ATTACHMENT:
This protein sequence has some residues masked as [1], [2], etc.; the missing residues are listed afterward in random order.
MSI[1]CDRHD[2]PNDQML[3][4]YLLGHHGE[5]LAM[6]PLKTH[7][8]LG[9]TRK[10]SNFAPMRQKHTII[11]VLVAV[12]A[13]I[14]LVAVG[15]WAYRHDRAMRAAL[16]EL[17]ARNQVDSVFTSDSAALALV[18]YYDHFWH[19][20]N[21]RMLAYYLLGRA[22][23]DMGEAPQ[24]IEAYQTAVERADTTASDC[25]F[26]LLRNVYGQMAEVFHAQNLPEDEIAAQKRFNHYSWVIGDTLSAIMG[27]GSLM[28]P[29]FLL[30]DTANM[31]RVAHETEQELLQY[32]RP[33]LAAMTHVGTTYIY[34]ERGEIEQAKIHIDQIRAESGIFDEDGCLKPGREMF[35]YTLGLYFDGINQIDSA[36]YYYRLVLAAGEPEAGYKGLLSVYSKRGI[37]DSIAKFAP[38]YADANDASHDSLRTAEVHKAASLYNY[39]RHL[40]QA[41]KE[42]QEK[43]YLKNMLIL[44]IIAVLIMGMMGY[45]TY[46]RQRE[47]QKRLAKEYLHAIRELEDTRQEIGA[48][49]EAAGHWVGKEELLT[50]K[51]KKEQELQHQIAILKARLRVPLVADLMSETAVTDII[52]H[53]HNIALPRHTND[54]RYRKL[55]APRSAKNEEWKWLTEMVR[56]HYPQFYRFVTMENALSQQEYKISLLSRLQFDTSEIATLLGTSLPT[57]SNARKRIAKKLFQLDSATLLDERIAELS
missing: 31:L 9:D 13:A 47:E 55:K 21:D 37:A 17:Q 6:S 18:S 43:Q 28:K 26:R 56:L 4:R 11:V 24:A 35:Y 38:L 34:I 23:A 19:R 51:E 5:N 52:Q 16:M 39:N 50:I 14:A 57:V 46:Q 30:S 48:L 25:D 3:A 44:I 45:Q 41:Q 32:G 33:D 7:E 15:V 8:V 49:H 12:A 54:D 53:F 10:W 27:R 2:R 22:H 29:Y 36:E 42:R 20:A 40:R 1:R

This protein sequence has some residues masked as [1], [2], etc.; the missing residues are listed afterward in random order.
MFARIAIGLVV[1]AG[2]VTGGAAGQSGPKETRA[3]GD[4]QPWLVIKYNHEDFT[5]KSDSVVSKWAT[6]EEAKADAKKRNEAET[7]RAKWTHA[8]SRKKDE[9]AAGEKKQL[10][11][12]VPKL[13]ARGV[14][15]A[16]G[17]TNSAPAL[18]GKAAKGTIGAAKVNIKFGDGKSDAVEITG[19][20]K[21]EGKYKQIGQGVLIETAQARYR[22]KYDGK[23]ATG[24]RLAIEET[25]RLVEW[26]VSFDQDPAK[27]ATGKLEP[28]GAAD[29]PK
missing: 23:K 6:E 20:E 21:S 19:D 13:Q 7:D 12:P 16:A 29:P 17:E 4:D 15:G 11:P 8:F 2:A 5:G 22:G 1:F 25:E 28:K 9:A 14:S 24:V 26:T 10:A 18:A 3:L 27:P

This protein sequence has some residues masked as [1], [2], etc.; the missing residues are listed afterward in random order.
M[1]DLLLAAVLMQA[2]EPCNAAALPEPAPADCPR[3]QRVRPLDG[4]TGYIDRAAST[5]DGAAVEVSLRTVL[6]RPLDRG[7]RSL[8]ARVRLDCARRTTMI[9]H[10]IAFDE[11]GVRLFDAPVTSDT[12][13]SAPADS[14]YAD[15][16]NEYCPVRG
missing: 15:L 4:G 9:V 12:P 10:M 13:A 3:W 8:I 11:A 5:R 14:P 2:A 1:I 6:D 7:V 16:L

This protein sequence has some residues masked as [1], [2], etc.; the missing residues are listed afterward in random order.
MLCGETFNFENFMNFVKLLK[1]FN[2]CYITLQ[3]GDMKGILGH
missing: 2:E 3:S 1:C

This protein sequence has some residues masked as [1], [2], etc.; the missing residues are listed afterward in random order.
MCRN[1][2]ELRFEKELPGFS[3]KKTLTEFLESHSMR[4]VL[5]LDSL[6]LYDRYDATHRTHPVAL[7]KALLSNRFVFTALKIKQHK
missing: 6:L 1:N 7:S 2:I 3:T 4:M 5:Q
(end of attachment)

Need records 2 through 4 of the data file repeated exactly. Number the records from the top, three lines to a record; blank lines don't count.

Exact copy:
This protein sequence has some residues masked as [1], [2], etc.; the missing residues are listed afterward in random order.
MFARIAIGLVV[1]AG[2]VTGGAAGQSGPKETRA[3]GD[4]QPWLVIKYNHEDFT[5]KSDSVVSKWAT[6]EEAKADAKKRNEAET[7]RAKWTHA[8]SRKKDE[9]AAGEKKQL[10][11][12]VPKL[13]ARGV[14][15]A[16]G[17]TNSAPAL[18]GKAAKGTIGAAKVNIKFGDGKSDAVEITG[19][20]K[21]EGKYKQIGQGVLIETAQARYR[22]KYDGK[23]ATG[24]RLAIEET[25]RLVEW[26]VSFDQDPAK[27]ATGKLEP[28]GAAD[29]PK
missing: 23:K 6:E 20:E 21:S 19:D 13:Q 7:D 12:P 16:A 29:P 17:E 4:D 15:G 11:P 8:F 2:A 5:G 22:G 1:F 25:E 28:K 9:A 14:S 24:V 26:T 10:A 18:A 3:L 27:P

This protein sequence has some residues masked as [1], [2], etc.; the missing residues are listed afterward in random order.
M[1]DLLLAAVLMQA[2]EPCNAAALPEPAPADCPR[3]QRVRPLDG[4]TGYIDRAAST[5]DGAAVEVSLRTVL[6]RPLDRG[7]RSL[8]ARVRLDCARRTTMI[9]H[10]IAFDE[11]GVRLFDAPVTSDT[12][13]SAPADS[14]YAD[15][16]NEYCPVRG
missing: 15:L 4:G 9:V 12:P 10:M 13:A 3:W 8:I 11:A 5:R 14:P 2:A 1:I 6:D 7:V 16:L

This protein sequence has some residues masked as [1], [2], etc.; the missing residues are listed afterward in random order.
MLCGETFNFENFMNFVKLLK[1]FN[2]CYITLQ[3]GDMKGILGH
missing: 2:E 3:S 1:C